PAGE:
There are no accidents in who learns and who doesn’t
The Global Partnership for Education replenishment conference in Dakar within the next few days presents an unprecedented opportunity to drastically increase the number of children who are in school and learning.
World leaders urgently need to seize this opportunity: 6 out of 10 children and adolescents are not learning – that’s 617 million young people, equivalent to three times the population of Brazil, being unable to read or do basic maths.
These incredibly low levels are accompanied by worrying rates of progress: at their current rate of improvement, it will take Brazilian children 75 years to catch up with math scores in richer countries. In reading, it will take 263 years.
This learning crisis has devastating consequences. When children don’t learn, their right to a healthy, productive, safe and fulfilled future is unjustly taken from them. For society, this means more than 750 million young people in low and middle-income countries will not have the skills to participate in tomorrow’s economy, and 1.5 billion adults in 2030 will have no education beyond primary school.
If the next generation do not learn, we have no hope of eradicating poverty or reaching the Sustainable Development Goals (SDGs).
Why has this happened? Under investment in education quality and inclusion has meant there remains huge inequities in access for certain groups of children, and that learning often does not happen even when children are in school. Indeed, we know that two-thirds of children that are not learning are in school. This finding reveals the extent to which education systems around the world are failing the children who rely on them for their future.
The breakdown of effective teaching and learning in education systems is exacerbated by the politics of education. The learning crisis persists because political will and coherent action on quality and inclusion are required to improve learning at scale. However, education is high stakes and often suffers from competing objectives and differing agendas that ignore those children who need learning the most.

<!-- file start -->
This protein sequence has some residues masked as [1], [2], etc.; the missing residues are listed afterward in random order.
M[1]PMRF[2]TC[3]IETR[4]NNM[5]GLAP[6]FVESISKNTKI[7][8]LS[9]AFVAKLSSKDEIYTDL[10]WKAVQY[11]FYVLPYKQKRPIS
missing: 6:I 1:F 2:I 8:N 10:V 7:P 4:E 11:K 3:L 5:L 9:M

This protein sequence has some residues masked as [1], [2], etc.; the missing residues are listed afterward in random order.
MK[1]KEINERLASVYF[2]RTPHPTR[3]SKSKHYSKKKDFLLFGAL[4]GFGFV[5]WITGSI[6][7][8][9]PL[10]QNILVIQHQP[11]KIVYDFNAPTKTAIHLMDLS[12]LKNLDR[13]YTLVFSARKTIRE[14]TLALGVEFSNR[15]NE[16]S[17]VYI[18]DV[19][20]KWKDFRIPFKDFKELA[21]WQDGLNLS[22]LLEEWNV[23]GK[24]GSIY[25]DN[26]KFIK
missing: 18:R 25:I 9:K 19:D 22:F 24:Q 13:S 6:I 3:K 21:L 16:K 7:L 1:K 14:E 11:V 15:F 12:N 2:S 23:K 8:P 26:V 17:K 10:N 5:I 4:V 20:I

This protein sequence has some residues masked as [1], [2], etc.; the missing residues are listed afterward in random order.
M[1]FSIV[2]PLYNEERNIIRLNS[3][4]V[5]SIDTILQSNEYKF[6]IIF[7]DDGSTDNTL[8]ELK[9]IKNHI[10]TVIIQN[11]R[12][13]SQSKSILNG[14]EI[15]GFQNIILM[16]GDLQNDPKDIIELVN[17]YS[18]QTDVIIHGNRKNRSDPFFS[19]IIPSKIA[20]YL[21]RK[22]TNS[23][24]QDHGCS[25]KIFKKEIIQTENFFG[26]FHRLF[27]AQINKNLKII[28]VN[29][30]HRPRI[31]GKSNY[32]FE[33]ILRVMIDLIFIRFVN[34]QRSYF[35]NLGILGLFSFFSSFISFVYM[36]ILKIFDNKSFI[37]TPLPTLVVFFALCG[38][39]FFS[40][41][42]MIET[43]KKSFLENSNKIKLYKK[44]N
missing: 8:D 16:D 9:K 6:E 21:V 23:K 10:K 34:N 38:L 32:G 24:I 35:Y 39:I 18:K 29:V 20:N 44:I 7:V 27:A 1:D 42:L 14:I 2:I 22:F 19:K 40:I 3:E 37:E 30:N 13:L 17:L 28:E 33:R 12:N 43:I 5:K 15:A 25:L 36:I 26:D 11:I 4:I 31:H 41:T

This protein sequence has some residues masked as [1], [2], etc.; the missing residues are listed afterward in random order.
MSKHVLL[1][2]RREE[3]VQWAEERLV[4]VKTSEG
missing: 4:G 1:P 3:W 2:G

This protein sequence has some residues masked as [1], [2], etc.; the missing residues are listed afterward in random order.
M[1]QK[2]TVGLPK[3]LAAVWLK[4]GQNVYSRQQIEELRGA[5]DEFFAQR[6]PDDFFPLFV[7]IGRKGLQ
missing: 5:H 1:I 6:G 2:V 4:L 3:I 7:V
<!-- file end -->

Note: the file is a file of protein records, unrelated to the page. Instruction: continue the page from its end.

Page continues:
There are certainly no accidents when it comes to who learns and who doesn’t. Children across the globe are being denied the opportunity to learn simply because of who they are or where they live: poverty, conflict, gender, minority status and disability are major reasons for discrimination and exclusion from education and learning.
We know that 131 million girls worldwide remain out of school and face multiple barriers to education when in school; we know that children in fragile and conflict-affected countries are more than twice as likely to be out of school and refugee children are five times more likely to be out of school; we know that an estimated 90% of children with disabilities in the developing world do not go to school; we know that national education budgets are often allocated in such a way that they benefit those best off, widening learning gaps.
But what are we doing about it?
Ending this unfair lottery of birth is a defining challenge for our generation. If we are serious about achieving SDG4, we must dare to pick the high hanging fruits and radically prioritise the learning of discriminated, excluded children. We can do this by starting early – evidence proves that early learning is the smartest investment countries can make to address inequality and poverty. We also need to finance and implement what works, even if it might in some cases cost more per child.
These are core messages for Save the Children at the upcoming Global Partnership for Education’s (GPE) replenishment conference in Dakar on February 2nd. The GPE replenishment marks the first opportunity in 2018 for political leaders to prove to the world’s children that they are committed to achieving SDG4. We are calling for donors at replenishment to scale-up their support to the GPE to $2 billion per year by 2020, and to put the furthest behind in education first. The forgotten children of the world cannot wait any longer for their right to a quality, inclusive education.